Dynamics and management of silver fir stand in Tuscany: a review of long-term research

[email protected]. 2008;5(1):122-130


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Journal Title: [email protected]

ISSN: 1824-0119 (Online)

Publisher: Italian Society of Silviculture and Forest Ecology (SISEF)

Society/Institution: SISEF

LCC Subject Category: Agriculture: Forestry

Country of publisher: Italy

Language of fulltext: Italian

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Bianchi L

Paci M


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Time From Submission to Publication: 8 weeks


Abstract | Full Text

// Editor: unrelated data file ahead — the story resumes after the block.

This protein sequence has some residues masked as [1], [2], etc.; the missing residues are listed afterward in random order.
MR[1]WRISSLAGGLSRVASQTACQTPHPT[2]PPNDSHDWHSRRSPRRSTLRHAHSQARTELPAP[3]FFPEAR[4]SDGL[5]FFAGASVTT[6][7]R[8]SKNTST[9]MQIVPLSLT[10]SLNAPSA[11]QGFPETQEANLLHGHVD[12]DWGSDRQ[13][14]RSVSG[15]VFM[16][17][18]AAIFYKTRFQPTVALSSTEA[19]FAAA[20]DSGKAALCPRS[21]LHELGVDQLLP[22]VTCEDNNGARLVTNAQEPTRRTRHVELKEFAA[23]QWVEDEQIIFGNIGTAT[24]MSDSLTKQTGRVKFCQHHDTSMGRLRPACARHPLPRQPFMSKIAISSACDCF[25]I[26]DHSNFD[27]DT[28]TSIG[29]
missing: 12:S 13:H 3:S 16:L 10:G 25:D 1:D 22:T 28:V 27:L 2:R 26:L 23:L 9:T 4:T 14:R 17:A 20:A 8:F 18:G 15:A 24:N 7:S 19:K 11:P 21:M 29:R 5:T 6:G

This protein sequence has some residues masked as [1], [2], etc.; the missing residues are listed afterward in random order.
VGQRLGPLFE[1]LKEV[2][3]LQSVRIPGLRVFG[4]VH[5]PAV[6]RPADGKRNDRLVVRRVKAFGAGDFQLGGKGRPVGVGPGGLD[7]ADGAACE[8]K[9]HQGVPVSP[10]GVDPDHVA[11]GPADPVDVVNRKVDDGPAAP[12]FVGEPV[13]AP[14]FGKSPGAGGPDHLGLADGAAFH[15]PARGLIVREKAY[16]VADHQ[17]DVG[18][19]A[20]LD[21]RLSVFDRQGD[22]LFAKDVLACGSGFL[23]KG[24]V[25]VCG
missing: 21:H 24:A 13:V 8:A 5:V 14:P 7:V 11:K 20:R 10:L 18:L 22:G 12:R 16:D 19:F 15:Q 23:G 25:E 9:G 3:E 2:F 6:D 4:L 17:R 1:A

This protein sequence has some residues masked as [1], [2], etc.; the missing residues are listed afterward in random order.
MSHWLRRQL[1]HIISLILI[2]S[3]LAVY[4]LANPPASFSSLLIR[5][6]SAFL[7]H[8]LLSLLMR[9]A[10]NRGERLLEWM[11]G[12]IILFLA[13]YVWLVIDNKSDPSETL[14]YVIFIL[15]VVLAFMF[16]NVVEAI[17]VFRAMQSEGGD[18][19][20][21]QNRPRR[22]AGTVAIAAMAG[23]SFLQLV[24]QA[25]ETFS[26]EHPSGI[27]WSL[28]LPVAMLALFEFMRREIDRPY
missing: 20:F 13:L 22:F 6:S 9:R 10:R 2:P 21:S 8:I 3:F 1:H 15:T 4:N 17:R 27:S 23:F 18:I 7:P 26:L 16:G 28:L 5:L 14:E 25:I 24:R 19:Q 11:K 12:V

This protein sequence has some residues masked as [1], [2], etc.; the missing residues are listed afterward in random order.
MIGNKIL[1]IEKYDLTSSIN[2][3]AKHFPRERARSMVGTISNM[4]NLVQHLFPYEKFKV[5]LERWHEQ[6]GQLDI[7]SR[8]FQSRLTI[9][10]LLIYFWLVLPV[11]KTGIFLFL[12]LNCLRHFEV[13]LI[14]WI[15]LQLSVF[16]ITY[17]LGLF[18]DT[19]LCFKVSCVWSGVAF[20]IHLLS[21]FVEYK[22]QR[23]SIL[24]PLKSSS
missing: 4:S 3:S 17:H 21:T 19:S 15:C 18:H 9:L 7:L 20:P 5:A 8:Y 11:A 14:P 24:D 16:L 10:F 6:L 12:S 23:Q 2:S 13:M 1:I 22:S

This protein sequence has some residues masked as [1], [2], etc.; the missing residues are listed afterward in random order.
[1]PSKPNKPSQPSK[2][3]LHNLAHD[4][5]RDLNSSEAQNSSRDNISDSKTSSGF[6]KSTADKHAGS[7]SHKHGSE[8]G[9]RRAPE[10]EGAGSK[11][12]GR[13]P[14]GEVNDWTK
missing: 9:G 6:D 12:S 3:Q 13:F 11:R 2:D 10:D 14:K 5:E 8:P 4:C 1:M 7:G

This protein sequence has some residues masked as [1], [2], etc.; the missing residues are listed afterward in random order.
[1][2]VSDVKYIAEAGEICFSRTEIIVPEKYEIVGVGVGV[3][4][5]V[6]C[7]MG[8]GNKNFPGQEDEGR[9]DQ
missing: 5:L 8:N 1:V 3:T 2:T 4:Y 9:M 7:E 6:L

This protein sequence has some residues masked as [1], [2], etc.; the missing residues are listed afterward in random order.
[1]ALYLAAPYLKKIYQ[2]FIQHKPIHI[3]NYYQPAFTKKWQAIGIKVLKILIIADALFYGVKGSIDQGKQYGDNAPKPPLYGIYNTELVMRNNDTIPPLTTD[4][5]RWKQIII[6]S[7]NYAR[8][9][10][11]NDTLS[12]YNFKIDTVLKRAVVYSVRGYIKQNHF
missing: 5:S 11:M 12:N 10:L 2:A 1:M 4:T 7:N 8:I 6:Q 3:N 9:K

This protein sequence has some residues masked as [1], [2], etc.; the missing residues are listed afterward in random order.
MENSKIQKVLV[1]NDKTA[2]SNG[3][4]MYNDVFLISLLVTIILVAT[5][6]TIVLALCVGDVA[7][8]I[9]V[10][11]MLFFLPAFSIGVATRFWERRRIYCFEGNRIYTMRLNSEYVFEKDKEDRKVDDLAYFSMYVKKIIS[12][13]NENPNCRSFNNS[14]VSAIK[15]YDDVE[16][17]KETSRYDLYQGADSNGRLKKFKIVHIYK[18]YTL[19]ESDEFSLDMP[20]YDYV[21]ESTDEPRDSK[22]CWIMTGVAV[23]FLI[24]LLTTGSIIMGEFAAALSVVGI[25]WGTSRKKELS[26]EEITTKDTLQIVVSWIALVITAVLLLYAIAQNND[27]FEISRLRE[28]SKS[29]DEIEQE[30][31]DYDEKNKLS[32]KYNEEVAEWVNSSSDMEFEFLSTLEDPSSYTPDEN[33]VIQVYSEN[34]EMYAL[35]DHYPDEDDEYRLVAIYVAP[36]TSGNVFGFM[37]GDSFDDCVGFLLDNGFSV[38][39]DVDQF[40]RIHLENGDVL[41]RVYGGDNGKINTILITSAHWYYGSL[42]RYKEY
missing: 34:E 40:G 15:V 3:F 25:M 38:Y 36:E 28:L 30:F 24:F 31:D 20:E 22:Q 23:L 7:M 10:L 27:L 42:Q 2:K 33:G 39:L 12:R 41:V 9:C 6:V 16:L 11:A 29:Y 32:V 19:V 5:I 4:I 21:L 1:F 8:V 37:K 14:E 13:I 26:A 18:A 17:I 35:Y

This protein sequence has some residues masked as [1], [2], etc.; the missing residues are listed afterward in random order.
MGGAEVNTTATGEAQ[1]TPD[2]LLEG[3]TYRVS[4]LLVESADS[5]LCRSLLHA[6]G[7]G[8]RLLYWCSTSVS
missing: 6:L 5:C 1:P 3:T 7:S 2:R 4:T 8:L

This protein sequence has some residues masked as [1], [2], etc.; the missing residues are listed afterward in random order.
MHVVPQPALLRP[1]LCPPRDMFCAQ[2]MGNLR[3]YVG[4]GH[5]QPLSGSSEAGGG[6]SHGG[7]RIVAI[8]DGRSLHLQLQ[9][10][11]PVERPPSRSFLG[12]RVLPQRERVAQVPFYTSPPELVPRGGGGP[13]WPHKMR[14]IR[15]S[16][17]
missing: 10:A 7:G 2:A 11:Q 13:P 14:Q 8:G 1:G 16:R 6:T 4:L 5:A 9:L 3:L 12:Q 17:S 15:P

The paper aims to outline the guidelines for the management of silver fir stands in Tuscan Apennines, according to a review of research activities carried out by the Silviculture Institute of Florence, nowadays Department of Forest Environmental Technologies (DISTAF), from 1960 up to today. The study cases are placed in the Vallombrosa Forest Reserve (province of Florence), in the National Park of Foreste Casentinesi Monte Falterona e Campigna (province of Arezzo) and in Amiata Mountain (province of Siena). The main research activities concern different issues linked to the dynamics of silver fir stands: 1) ecology of natural regeneration, 2) stands dynamics in time, 3) sapling growth rates in relation with different canopy cover, 4) impact of wildlife on regeneration storey, 5) forest typology according to vegetation dynamics. As regards management aspects, the decrease of the importance of silver fir pure stands for timber production, as well as the increase of their role from naturalistic, recreation and landscape point of view, encourage close-to-nature sylviculture interventions aimed to promote stand dynamics towards mixed forest. Selective cuttings are proposed in order to progressively reduce the tree canopy cover and to favour the growth of regeneration layer. Nevertheless, wherever silver fir artificial stands play an important role from an historical point of view, the conservation of pure stand by means of clear cutting and artificial regeneration is recommended. Finally, the paper outlines the necessity to face the interactions between forest regeneration and wild ungulate populations, which currently represents one of the most dramatic problems of sustainable management.